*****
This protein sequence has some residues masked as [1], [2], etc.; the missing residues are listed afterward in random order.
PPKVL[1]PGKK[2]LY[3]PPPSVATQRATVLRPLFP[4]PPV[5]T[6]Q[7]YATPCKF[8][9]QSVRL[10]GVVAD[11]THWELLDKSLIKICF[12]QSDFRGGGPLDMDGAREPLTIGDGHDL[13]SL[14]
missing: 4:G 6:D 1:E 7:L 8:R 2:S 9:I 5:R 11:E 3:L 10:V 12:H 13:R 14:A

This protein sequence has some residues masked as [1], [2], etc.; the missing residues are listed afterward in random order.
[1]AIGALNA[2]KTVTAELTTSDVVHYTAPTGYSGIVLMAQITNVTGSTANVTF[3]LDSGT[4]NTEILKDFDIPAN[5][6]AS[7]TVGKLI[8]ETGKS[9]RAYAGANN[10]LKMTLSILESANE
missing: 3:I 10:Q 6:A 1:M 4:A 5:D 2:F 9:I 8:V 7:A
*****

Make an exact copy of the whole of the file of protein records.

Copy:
This protein sequence has some residues masked as [1], [2], etc.; the missing residues are listed afterward in random order.
PPKVL[1]PGKK[2]LY[3]PPPSVATQRATVLRPLFP[4]PPV[5]T[6]Q[7]YATPCKF[8][9]QSVRL[10]GVVAD[11]THWELLDKSLIKICF[12]QSDFRGGGPLDMDGAREPLTIGDGHDL[13]SL[14]
missing: 4:G 6:D 1:E 7:L 8:R 2:S 9:I 5:R 11:E 3:L 10:V 12:H 13:R 14:A

This protein sequence has some residues masked as [1], [2], etc.; the missing residues are listed afterward in random order.
[1]AIGALNA[2]KTVTAELTTSDVVHYTAPTGYSGIVLMAQITNVTGSTANVTF[3]LDSGT[4]NTEILKDFDIPAN[5][6]AS[7]TVGKLI[8]ETGKS[9]RAYAGANN[10]LKMTLSILESANE
missing: 3:I 10:Q 6:A 1:M 4:A 5:D 2:F 9:I 8:V 7:A